If you want toappreciate how drastically the student-rights pendulum has swung in America’scourts and legislatures over the past 35 years, consider a news item from theSPLC’s Report magazine of December 1977.
Reporting on theenactment of what became California Education Code Sec. 48907 – the nation’sfirst state statute protecting the freedom of the student press – writer GaryWeinstein reported that the only organized opposition to the bill came from …the American Civil Liberties Union, which was concerned that legislators weregiving schools too much authority by letting them censor speech thatis “obscene, libelous, disruptive, or advocates breaking the law.”
Fast-forwardthree-and-a-half decades, and – as reporter Emily Summars tells us in thisissue of the Report – legislation giving students some facsimileof the rights Californians have enjoyed since the ‘70s is considered D.O.A. inlegislatures from Nebraska to Vermont.
There is much aboutthe ‘70s not to be nostalgic for – Spiro Agnew, “You Light Up My Life,”sideburns the size of Greyhound buses – but for students, respect for basicindividual liberties was undeniably better. That same 1977 edition of theSPLC’s magazine brought news of a federal appeals-court ruling, Gambino v. Fairfax County School Board, granting Virginia high school students theright to publish a front-page article about the importance of contraception forsexually active teens – a story that many federal judges might regard aslegally unprotected speech today.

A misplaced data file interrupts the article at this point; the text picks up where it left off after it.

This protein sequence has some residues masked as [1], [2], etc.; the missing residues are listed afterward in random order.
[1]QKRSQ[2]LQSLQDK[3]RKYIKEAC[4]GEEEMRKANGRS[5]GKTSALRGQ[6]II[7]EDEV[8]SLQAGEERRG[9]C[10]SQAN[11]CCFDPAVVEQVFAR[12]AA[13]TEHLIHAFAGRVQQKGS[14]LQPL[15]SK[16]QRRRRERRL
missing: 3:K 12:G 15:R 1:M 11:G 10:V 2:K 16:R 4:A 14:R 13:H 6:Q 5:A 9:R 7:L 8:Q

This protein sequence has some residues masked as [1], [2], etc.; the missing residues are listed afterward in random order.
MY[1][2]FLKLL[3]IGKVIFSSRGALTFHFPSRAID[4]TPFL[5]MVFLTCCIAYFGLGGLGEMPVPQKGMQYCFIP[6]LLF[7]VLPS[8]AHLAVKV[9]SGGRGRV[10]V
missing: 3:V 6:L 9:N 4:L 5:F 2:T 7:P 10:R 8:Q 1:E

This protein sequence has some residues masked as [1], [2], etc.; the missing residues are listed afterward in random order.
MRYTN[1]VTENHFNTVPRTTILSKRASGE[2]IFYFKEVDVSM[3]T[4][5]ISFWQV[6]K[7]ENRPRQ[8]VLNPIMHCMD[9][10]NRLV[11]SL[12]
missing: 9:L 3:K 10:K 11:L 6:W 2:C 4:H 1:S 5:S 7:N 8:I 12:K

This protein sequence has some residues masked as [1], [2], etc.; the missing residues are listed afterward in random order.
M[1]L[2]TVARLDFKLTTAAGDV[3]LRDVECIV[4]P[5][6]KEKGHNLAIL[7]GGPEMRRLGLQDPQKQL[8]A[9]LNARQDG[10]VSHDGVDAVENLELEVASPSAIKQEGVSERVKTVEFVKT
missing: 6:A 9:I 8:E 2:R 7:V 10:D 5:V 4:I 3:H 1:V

It is easier todaythan ever to trace the decline in regard for student rights, because – thanksto the efforts of Publications Fellow Brian Schraum and intern Sam Tobin –every edition of the Report magazine is now viewable online, eitherthrough the www.splc.org website or on Issuu at http://issuu.com/splc/docs.
These archived issuesprovide a valuable archival reference, reminding us all that a more open-mindedand educationally supportive way of life not only is attainable but has existedin our recent past, with not a hint of the chaos or bedlam that schooladministrators so often predict if their control is anything but absolute.
Beyond that, the Report archives offer an entertaining look back at how some of today’s mostcelebrated journalists got their start.
Check out the Fall1979 edition, which features the artwork of then-college student Bob Staake (whoseindelible cartoons are now a fixture in The New Yorker and The Washington Post) and stories by student writer Barton Gellman (now a PulitzerPrize-winning journalist and best-selling author of the Dick Cheney biography, Angler). We’re proud to count these luminously creative talents – and many morelike them – as part of the SPLC family.